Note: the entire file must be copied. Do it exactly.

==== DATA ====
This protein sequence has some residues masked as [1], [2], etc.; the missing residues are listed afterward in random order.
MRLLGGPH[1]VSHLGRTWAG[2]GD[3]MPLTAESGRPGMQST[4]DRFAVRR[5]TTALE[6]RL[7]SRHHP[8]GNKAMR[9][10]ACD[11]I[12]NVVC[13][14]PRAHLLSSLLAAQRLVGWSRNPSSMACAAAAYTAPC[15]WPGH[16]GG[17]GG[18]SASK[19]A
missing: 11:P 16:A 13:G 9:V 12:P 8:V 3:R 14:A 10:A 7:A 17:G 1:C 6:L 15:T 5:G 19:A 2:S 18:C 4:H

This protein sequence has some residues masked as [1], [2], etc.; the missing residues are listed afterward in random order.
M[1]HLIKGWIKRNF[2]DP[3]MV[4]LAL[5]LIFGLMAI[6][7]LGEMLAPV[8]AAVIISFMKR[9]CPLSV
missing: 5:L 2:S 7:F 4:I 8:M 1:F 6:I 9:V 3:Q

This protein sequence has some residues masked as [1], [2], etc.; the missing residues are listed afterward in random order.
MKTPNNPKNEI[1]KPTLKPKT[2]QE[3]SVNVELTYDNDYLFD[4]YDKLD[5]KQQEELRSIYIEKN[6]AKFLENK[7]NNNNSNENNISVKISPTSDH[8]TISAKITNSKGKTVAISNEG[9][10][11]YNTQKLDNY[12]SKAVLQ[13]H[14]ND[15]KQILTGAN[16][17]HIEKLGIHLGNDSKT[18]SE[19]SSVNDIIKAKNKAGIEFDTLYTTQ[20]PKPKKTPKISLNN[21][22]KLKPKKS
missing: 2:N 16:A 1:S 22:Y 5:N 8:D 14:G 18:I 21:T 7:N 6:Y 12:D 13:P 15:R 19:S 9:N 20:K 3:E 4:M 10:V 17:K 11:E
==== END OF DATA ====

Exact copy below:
This protein sequence has some residues masked as [1], [2], etc.; the missing residues are listed afterward in random order.
MRLLGGPH[1]VSHLGRTWAG[2]GD[3]MPLTAESGRPGMQST[4]DRFAVRR[5]TTALE[6]RL[7]SRHHP[8]GNKAMR[9][10]ACD[11]I[12]NVVC[13][14]PRAHLLSSLLAAQRLVGWSRNPSSMACAAAAYTAPC[15]WPGH[16]GG[17]GG[18]SASK[19]A
missing: 11:P 16:A 13:G 9:V 12:P 8:V 3:R 14:A 10:A 7:A 17:G 1:C 6:L 15:T 5:G 19:A 2:S 18:C 4:H

This protein sequence has some residues masked as [1], [2], etc.; the missing residues are listed afterward in random order.
M[1]HLIKGWIKRNF[2]DP[3]MV[4]LAL[5]LIFGLMAI[6][7]LGEMLAPV[8]AAVIISFMKR[9]CPLSV
missing: 5:L 2:S 7:F 4:I 8:M 1:F 6:I 9:V 3:Q

This protein sequence has some residues masked as [1], [2], etc.; the missing residues are listed afterward in random order.
MKTPNNPKNEI[1]KPTLKPKT[2]QE[3]SVNVELTYDNDYLFD[4]YDKLD[5]KQQEELRSIYIEKN[6]AKFLENK[7]NNNNSNENNISVKISPTSDH[8]TISAKITNSKGKTVAISNEG[9][10][11]YNTQKLDNY[12]SKAVLQ[13]H[14]ND[15]KQILTGAN[16][17]HIEKLGIHLGNDSKT[18]SE[19]SSVNDIIKAKNKAGIEFDTLYTTQ[20]PKPKKTPKISLNN[21][22]KLKPKKS
missing: 2:N 16:A 1:S 22:Y 5:N 8:D 14:G 18:I 21:T 7:N 6:Y 12:D 13:P 15:R 19:S 9:N 20:K 3:E 4:M 10:V 17:K 11:E